British Colonial Developments, 1774-1834

By Vincent Harlow; Frederick Madden | Go to book overview

part of the same; through which the Commission was enabled now to travel through those places with safety. . . .

In the opinion of the undersigned the most certain means of rendering the incursions of the Caffres difficult, and of curbing their ravages, would be to people the Zuurveld, which cannot be better effected on the part of Government than by granting of lands there; to treat of the manner in which those grants should be made is not the task of the undersigned; but however they cannot avoid remarking to your Excellency that in a district where the breeding and grazing of cattle must constitute the chief subsistence of the inhabitants, extent of pasturage is requisite, and small grants in property will not answer the intention.

For the rest, although the prohibition not to pass the Great Fish River is in general very useful and necessary in order to cut off the communication with the Caffres, exceptions however should be made when the Caffres may steal cattle and escape with them over the same, and consequently get them into their possession with security; in this case the pioneers or the commandos should be at liberty to pursue them and to pass the river towards obtaining their stolen cattle back, provided that as soon as they gained their object they should return. This would generally be attended with the wished for success, and would probably tend to discourage the Caffres from plunder, as they, seeing that they could not enjoy the fruits thereof, would lose all inclination of making attacks, while at the same time they could be made to feel the danger of being driven over the Kat River, in case they did not discontinue their incursions and robberies, which has been described to the undersigned as a better line of boundary than the Great Fish River. . . .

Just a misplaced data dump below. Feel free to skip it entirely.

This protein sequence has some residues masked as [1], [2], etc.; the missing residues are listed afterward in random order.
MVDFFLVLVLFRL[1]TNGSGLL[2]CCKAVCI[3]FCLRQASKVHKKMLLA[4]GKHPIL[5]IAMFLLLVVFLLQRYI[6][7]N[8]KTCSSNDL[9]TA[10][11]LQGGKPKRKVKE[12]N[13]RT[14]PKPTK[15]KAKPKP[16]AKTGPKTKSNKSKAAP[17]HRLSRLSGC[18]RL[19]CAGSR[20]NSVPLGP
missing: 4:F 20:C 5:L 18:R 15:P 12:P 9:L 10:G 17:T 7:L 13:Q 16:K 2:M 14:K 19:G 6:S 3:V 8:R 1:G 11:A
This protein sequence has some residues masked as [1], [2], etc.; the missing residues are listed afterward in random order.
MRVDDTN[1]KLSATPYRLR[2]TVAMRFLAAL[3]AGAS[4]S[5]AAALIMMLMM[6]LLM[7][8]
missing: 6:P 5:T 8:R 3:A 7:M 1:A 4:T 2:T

23
INSTRUCTIONS TO JOHN MELVILLE ON HIS APPOINTMENT AS GOVERNMENT AGENT AT GRIQUA TOWN, 21 March 18221

SIR,

His Excellency the Governor having taken into his consideration the repeated statements which have been brought before him of the dissensions which have prevailed among the Griquas, and of their dissatisfaction at the conduct of the heemraden appointed by the Earl of Caledon, when Governor of this colony, has come to the resolution of accepting your offer, to proceed thither to reside at that

____________________
1

Parl. Papers, 1835 (50), vol. xxxix, pp. 211-12. Signed by the Colonial Secretary, Christopher Bird. The Griquas were a people of mixed European and Hottentot race collected from wandering tribes by L.M.S. missionaries such as Anderson, and induced to settle near the junction of the Orange and Vaal rivers to the north of the colony.

-511-

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